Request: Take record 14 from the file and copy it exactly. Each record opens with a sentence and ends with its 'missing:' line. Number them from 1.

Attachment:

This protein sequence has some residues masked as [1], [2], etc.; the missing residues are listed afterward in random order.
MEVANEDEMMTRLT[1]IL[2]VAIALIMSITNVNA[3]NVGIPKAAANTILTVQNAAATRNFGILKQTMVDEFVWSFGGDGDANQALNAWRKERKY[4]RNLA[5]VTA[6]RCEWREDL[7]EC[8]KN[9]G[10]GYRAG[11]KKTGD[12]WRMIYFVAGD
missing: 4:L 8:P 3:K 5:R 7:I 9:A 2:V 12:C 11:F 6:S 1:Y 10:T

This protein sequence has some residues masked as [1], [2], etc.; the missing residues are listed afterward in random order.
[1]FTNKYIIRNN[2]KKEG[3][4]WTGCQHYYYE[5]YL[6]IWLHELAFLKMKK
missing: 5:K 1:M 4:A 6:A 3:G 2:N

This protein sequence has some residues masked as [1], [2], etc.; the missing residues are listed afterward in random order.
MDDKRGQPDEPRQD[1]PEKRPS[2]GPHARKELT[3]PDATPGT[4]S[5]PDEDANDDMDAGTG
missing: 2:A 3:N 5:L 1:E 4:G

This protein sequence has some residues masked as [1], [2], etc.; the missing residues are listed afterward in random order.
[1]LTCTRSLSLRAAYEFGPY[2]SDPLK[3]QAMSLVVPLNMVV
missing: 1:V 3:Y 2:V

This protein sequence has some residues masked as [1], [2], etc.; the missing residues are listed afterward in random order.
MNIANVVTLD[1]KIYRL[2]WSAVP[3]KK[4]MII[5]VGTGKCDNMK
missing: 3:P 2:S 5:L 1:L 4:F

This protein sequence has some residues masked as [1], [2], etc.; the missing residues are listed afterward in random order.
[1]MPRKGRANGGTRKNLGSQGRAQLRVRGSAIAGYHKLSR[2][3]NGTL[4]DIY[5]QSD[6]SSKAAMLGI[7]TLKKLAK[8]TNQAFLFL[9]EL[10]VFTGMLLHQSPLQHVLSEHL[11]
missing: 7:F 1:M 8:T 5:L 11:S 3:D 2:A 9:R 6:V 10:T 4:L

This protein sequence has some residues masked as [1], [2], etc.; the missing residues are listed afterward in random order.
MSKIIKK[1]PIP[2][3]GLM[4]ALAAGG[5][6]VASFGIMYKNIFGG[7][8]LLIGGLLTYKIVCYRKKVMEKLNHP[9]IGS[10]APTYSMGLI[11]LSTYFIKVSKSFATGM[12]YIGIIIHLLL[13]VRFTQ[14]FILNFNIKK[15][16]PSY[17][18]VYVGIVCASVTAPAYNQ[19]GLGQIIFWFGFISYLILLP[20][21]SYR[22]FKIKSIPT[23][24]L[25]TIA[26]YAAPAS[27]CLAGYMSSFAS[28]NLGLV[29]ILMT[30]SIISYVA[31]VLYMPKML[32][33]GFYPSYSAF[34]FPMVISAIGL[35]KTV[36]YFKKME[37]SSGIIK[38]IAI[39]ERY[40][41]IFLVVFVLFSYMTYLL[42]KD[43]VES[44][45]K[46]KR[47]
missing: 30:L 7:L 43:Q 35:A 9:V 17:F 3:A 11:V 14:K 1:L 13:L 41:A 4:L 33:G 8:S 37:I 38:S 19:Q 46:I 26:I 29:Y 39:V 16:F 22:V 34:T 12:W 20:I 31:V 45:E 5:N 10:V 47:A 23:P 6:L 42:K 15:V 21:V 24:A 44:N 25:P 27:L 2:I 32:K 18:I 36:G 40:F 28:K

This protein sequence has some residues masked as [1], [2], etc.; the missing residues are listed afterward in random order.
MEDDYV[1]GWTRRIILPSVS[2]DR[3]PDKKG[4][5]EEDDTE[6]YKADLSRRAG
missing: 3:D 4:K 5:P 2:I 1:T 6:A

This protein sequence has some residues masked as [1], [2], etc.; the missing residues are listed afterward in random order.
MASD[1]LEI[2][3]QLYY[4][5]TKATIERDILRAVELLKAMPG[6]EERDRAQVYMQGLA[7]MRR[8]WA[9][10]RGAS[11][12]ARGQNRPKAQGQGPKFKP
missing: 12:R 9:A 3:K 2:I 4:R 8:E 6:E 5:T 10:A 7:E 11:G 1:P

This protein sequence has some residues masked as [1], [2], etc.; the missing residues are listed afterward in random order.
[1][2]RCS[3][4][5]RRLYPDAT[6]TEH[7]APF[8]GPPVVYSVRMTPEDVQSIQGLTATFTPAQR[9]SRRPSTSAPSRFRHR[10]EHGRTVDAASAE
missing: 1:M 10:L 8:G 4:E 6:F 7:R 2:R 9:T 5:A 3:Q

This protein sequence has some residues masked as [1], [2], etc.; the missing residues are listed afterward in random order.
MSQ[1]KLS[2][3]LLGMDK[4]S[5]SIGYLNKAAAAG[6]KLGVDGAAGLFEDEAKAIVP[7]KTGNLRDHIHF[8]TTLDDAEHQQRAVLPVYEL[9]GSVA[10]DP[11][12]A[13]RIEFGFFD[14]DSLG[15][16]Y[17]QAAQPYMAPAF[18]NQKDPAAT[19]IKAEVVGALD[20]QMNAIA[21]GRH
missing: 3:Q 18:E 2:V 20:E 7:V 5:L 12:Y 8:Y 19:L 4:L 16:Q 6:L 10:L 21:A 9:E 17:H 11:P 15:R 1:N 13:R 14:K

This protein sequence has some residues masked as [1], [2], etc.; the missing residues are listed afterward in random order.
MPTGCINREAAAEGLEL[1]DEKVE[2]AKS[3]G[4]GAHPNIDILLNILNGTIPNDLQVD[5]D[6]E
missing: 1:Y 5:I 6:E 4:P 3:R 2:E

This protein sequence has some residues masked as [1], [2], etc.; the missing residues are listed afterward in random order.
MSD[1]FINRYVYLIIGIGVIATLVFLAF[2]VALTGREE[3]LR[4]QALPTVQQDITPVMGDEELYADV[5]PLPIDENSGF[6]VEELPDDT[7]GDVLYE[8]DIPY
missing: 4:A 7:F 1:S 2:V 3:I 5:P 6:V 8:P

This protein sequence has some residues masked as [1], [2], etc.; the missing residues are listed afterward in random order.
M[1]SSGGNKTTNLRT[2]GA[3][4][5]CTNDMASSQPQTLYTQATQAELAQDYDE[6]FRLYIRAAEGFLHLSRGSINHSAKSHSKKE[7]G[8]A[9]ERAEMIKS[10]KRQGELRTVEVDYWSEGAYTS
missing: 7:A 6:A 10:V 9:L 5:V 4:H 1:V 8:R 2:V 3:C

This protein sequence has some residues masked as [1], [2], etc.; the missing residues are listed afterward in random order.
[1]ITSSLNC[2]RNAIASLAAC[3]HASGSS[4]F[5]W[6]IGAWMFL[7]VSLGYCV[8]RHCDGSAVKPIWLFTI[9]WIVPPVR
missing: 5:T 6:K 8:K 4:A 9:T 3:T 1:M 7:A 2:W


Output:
This protein sequence has some residues masked as [1], [2], etc.; the missing residues are listed afterward in random order.
M[1]SSGGNKTTNLRT[2]GA[3][4][5]CTNDMASSQPQTLYTQATQAELAQDYDE[6]FRLYIRAAEGFLHLSRGSINHSAKSHSKKE[7]G[8]A[9]ERAEMIKS[10]KRQGELRTVEVDYWSEGAYTS
missing: 7:A 6:A 10:V 9:L 5:V 4:H 1:V 8:R 2:V 3:C